- The person to whom the vehicle is rented is licensed under this code or is a nonresident who is licensed under the laws of the state or country of his or her residence.
- The person renting to another person has inspected the driver’s license of the person to whom the vehicle is to be rented and compared either the signature thereon with that of the person to whom the vehicle is to be rented or the photograph thereon with the person to whom the vehicle is to be rented.4
3. What are the defenses to “negligent entrustment of a motor vehicle” in California?
Potential defenses to civil liability for a negligent entrustment claim include (but are not limited to):
- The car owner (entrustor) didn’t know and was not on notice that the driver (entrustee) was unfit to drive.5
- The driver did not cause the auto accident.
- The injured person’s injuries were not caused by the driver.
- The defendant’s entrustment of the vehicle to the driver was consistent with what a reasonable person would do under similar circumstances.6
For further assistance…
If you or someone you know was injured in a California motor vehicle accident we invite you to contact our California personal injury and car accident lawyers.
Regardless of who owned the vehicle, you may be entitled to compensation for payment of medical bills, property damage, lost wages, pain and suffering and possibly even punitive damages.
Call us or fill out the form on this page to speak with an experienced California accident lawyer. We create attorney-client relationships in the following localities: Los Angeles, San Diego, San Bernardino, Ventura, San Francisco, and more.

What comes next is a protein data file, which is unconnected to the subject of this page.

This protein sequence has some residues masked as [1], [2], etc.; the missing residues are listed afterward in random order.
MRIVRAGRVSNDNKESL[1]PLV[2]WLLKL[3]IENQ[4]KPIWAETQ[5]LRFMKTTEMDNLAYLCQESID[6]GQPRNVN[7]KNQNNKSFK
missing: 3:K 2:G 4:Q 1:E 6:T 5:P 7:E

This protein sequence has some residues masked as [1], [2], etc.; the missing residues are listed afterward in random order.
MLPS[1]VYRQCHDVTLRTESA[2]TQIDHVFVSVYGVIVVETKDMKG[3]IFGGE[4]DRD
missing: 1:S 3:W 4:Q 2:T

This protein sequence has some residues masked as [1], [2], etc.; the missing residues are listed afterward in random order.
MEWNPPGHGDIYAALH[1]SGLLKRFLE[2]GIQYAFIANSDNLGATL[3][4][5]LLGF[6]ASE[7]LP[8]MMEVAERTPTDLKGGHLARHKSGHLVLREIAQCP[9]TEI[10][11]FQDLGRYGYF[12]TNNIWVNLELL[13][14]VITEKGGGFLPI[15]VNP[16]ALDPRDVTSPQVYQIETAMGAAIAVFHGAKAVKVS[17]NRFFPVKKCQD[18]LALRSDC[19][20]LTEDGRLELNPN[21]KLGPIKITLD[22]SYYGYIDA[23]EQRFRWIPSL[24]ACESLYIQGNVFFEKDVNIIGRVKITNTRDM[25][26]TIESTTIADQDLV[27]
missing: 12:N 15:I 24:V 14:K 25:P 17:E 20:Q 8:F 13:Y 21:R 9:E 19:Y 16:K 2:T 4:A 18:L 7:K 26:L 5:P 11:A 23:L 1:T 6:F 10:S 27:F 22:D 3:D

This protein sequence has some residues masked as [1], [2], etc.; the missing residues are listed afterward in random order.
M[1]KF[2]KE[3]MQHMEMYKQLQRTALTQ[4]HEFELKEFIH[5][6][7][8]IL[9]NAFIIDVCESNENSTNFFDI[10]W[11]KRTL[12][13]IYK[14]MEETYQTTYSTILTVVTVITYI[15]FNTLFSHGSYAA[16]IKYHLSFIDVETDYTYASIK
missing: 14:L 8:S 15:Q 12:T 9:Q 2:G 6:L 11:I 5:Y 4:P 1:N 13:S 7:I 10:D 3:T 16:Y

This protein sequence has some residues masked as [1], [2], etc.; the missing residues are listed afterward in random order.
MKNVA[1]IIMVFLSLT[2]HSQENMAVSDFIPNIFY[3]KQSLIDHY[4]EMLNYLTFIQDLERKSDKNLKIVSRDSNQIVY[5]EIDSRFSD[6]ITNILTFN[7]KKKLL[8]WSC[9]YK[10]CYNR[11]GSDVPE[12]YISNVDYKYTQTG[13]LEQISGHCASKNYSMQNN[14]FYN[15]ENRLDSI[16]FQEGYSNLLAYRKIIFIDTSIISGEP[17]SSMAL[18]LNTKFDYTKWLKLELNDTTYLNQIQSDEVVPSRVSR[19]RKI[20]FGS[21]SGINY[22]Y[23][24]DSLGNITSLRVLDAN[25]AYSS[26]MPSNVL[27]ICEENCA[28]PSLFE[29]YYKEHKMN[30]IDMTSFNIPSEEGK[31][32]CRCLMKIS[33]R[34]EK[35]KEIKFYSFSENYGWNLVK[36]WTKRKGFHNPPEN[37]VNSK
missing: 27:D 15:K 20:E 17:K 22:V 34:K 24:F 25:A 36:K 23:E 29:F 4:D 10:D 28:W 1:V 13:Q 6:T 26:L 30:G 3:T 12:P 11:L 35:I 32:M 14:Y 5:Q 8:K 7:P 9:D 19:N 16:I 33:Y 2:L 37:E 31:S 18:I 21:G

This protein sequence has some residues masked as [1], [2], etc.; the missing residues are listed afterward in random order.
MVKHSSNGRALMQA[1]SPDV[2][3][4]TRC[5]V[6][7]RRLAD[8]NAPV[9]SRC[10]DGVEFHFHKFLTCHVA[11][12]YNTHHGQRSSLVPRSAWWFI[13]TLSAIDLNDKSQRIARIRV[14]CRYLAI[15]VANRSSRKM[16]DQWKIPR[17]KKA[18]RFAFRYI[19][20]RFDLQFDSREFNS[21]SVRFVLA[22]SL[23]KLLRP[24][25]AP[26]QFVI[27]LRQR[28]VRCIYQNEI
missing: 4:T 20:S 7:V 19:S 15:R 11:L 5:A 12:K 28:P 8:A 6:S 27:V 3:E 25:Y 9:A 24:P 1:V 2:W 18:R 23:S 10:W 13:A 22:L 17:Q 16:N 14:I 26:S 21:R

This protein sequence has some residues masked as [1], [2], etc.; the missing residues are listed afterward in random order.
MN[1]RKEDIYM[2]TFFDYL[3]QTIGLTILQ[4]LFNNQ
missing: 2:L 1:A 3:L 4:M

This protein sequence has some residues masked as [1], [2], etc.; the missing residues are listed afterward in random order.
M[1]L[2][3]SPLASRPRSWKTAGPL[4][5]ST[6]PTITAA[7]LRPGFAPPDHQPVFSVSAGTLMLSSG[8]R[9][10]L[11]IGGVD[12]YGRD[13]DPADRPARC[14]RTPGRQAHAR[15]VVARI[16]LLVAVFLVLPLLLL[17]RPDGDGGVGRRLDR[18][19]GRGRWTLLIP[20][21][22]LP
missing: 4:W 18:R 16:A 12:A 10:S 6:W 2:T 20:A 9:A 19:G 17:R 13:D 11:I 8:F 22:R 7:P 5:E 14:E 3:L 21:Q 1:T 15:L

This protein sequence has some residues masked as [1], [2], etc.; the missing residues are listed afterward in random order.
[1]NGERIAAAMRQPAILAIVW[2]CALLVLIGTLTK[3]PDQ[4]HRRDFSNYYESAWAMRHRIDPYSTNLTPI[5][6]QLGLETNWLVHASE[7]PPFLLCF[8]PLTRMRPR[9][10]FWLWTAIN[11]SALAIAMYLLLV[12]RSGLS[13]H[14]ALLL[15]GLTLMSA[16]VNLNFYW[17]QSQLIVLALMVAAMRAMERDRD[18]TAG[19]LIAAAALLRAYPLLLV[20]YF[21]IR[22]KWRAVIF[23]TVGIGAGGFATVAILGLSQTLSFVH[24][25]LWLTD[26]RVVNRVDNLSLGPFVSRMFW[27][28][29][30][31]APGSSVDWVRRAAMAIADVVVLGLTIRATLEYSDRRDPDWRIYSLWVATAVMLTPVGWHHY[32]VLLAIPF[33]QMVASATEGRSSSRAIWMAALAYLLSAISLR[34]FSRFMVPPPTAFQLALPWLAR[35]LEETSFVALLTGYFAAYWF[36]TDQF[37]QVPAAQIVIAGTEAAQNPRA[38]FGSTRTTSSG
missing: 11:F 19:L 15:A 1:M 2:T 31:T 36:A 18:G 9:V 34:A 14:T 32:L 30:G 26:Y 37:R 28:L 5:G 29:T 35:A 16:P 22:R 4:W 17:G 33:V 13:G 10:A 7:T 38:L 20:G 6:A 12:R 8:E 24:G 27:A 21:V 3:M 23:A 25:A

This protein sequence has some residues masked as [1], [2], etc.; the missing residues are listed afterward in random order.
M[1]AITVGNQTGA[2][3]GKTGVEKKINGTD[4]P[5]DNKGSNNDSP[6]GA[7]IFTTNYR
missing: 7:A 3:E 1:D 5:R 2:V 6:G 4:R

We may also be able to help you if you were the victim of negligent entrustment in Nevada.
Disclaimer: Past results do not guarantee future results.
- California Civil Jury Instructions (CACI) 724.
- Allen v. Toledo (1980) 109 Cal.App.3d 415; Hartford Accident & Indemnity Co. v. Abdullah (1979) 94 Cal.App.3d 81.
- California Civil Jury Instructions (“CACI”) 400. See also California Civil Code section 1714(a) (“Everyone is responsible, not only for the result of his or her willful acts, but also for an injury occasioned to another by his or her want of ordinary care or skill in the management of his or her property or person, except so far as the latter has, willfully or by want of ordinary care, brought the injury upon himself or herself…”). See also: Diaz v. Carcamo (2011) 51 Cal.4th 1148; Grafton v. Mollica (1965) 231 Cal.App.2d 860; Dodge Center v. Superior Court (1988) 199 Cal.App.3d 332; Ghezavat v. Harris (2019) 40 Cal.App.5th 555; Blake v. Moore (1984) 162 Cal.App.3d 700; Perez v. G & W Chevrolet, Inc. (1969) 274 Cal.App.2d 766; Syah v. Johnson (1966) 247 Cal.App.2d 534; Mettelka v. Superior Court (1985) 173 Cal.App.3d 1245.
- See also Flores v. Enterprise Rent-A-Car Co. (2010) 188 Cal.App.4th 1055; Osborn v. Hertz Corp. (1988) 205 Cal.App.3d 703.
- See, for example: Richards v. Stanley (California Supreme Court, 1954) 43 Cal.2d 60; Nault v. Smith (1961) 194 Cal.App.2d 257.
- Allen, note 2; Hartford, note 2.